October 26, 2006

NJ Supreme Court Ruling Brings New Issue To The Forefront

Yesterday's ruling on same-sex marriage in NJ will have some impact on Nov. 7th. The difficulty is figuring out the size of that impact.

Lefties will rightly assume that this decision hurts Democrats but for the wrong reason. They believe that any effect will be the result of Christian Right bigotry against gays.

Wrong. This is the major fallacy on which they assess opposition to same-sex marriage. Certainly anti-gay bigotry exists to a certain extent but most Christian Conservatives don't "hate gays" as many on the Left would assert (as if they even know any). Liberals find it so easy to hate their political opponents that they have trouble grasping the concept that you can be opposed to something without being motivated by the same kind of hatred.

Opposition to same-sex marriage is a majority opinion in this country because a majority of the population is against redefining the institution of marriage. If same-sex couples were to simply seek legal rights comparable to those that afforded to traditional marriage - something along the lines of domestic partnerships or civil unions - they would run into very little opposition. But in the minds of most Americans, a redefinition of a cultural institution like marriage is neither desired nor warranted. And when this happens via judicial fiat rather than the consent of the governed, then you have a problem.

Captain Ed weighes in:

Gays rightly want to have the ability to determine issues such as hospital access, estate planning, tax partnerships, and so on -- the "incidentals of marriage", as the court puts it. The court ordered the legislature to recognize these relationships as either marriages or civil unions, but both are basically contractual relationships, and the government recognizes and enforces these routinely...

...This issue really is simple. If two adults want to live together, nothing stops them from doing so, no matter the gender composition of the relationship. The government cannot stop adults from doing so, and has no real interest in doing so. What gays want is an active government sanction for the relationship, and that is a legitimate public policy interest for the people of New Jersey -- and the people should make that decision. As long as gay couples can contract as described above, no one faces any kind of discrimination for their relationships.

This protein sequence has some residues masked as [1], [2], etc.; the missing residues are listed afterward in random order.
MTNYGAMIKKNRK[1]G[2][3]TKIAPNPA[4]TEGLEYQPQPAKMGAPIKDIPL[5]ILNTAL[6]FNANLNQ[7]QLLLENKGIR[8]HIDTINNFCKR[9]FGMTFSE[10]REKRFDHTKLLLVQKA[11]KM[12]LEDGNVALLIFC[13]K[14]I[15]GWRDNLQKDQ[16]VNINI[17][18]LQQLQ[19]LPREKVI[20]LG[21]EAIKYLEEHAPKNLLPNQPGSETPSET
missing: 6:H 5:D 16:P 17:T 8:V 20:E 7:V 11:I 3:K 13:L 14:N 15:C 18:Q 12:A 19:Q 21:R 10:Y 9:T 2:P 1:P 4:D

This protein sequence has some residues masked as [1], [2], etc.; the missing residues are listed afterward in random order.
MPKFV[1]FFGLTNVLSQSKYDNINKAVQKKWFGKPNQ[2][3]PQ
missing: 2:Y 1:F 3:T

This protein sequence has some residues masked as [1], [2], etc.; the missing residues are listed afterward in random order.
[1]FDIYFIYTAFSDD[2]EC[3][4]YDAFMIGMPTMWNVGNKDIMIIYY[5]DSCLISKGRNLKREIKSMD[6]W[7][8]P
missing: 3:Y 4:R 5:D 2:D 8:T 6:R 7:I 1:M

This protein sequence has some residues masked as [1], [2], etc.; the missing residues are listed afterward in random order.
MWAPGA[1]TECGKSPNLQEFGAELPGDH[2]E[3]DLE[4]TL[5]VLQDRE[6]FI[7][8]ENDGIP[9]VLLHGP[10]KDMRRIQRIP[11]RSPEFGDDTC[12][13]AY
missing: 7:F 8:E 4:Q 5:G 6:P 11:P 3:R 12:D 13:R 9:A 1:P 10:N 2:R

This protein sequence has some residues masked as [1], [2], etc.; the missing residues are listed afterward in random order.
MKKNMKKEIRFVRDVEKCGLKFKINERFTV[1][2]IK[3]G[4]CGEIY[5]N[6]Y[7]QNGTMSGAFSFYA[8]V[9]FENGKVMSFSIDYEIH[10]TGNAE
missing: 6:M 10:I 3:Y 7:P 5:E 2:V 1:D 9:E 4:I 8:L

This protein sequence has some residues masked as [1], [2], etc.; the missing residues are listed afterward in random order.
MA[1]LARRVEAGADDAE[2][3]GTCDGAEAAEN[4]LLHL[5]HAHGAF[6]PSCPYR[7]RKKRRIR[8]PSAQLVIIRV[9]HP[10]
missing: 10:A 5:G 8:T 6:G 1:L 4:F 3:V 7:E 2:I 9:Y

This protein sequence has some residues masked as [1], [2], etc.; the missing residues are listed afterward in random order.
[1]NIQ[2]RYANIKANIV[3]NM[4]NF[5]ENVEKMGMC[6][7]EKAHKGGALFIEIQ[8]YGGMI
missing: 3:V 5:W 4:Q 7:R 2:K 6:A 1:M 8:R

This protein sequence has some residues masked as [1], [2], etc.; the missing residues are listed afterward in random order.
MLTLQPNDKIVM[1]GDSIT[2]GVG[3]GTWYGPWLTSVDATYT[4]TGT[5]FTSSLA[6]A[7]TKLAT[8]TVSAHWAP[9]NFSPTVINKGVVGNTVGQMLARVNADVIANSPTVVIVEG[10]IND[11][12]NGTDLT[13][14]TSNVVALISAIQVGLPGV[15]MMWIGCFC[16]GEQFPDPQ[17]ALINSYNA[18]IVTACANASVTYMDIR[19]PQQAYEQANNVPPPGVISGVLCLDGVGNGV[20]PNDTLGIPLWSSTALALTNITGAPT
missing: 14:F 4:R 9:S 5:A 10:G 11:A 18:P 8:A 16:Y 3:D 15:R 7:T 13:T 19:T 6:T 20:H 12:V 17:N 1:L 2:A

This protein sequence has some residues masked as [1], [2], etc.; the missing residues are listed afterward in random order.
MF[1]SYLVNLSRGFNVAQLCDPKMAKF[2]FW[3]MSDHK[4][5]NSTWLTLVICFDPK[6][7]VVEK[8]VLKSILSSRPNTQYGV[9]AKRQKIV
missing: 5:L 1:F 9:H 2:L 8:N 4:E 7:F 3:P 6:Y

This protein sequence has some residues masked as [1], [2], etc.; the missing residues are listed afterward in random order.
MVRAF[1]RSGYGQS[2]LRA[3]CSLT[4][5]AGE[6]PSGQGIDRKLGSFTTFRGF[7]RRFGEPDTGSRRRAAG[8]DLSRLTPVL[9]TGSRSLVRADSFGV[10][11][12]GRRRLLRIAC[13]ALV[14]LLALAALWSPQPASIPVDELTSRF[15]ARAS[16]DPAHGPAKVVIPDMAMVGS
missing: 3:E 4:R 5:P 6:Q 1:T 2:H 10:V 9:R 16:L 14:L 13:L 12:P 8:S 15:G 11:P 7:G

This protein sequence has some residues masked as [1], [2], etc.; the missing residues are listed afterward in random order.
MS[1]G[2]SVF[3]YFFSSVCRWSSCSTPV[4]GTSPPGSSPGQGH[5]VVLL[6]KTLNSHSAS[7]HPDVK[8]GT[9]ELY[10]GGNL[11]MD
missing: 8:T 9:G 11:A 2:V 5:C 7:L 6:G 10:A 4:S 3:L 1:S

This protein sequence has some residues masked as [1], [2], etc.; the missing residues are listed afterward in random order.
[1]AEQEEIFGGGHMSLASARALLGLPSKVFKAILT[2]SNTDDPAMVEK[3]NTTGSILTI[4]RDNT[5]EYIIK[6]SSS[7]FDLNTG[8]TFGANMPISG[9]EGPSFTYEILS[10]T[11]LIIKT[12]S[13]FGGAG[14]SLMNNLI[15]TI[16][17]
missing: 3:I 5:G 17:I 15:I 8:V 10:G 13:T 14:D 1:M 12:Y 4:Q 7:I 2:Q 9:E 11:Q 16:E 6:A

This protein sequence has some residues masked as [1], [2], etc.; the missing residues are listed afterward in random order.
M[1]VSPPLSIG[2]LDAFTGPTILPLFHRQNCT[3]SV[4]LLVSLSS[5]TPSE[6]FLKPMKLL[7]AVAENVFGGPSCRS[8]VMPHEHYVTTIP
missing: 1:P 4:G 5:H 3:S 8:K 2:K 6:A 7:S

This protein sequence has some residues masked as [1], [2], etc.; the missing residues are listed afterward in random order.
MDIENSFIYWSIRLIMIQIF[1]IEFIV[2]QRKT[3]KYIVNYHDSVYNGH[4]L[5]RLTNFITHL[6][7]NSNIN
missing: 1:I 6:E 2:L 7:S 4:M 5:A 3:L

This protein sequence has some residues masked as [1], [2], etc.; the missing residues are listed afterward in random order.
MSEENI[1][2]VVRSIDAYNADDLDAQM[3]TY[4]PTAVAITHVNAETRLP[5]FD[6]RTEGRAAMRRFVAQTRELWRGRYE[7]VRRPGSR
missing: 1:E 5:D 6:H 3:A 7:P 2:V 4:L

What the NJ Supreme Court has done is remind voters - two weeks out from a mid-term election - about the importance of having a Judiciary that interprets laws rather than making them up at their own whim. The President has a six-year record of appointing the former and, in order to ensure that this continues for the next two years, the Senate must remain Republican-controlled. And even that doesn't guaranty anything.

Mary Katherine Ham puts it another way:

Gee, wouldn't this all be easier if we could vote on this kind of thing?

Political implications? Big reminder to the social conservative base and other folks worried about the judiciary that they don't cotton to courts making these decisions for them.

Again, how exactly will this affect turnout among both Republicans and Republican-leaning Independents? Impossible to tell.

But voters now have some new post-election consequences to chew on in the voting booth. And for States like Tennessee and Virginia that have same-sex marriage bans on the ballot this year it could provide the kind of motivated turnout that heavily favors the GOP and keeps their Senate seats - and Senate control - in Republican hands.

TN Rep. Harold Ford (Dem candidate for Senate) spoke out against the ruling and supports the TN same-sex marriage ban. And Kos is pissed.

Posted by: Gary at 09:15 AM | No Comments | Add Comment
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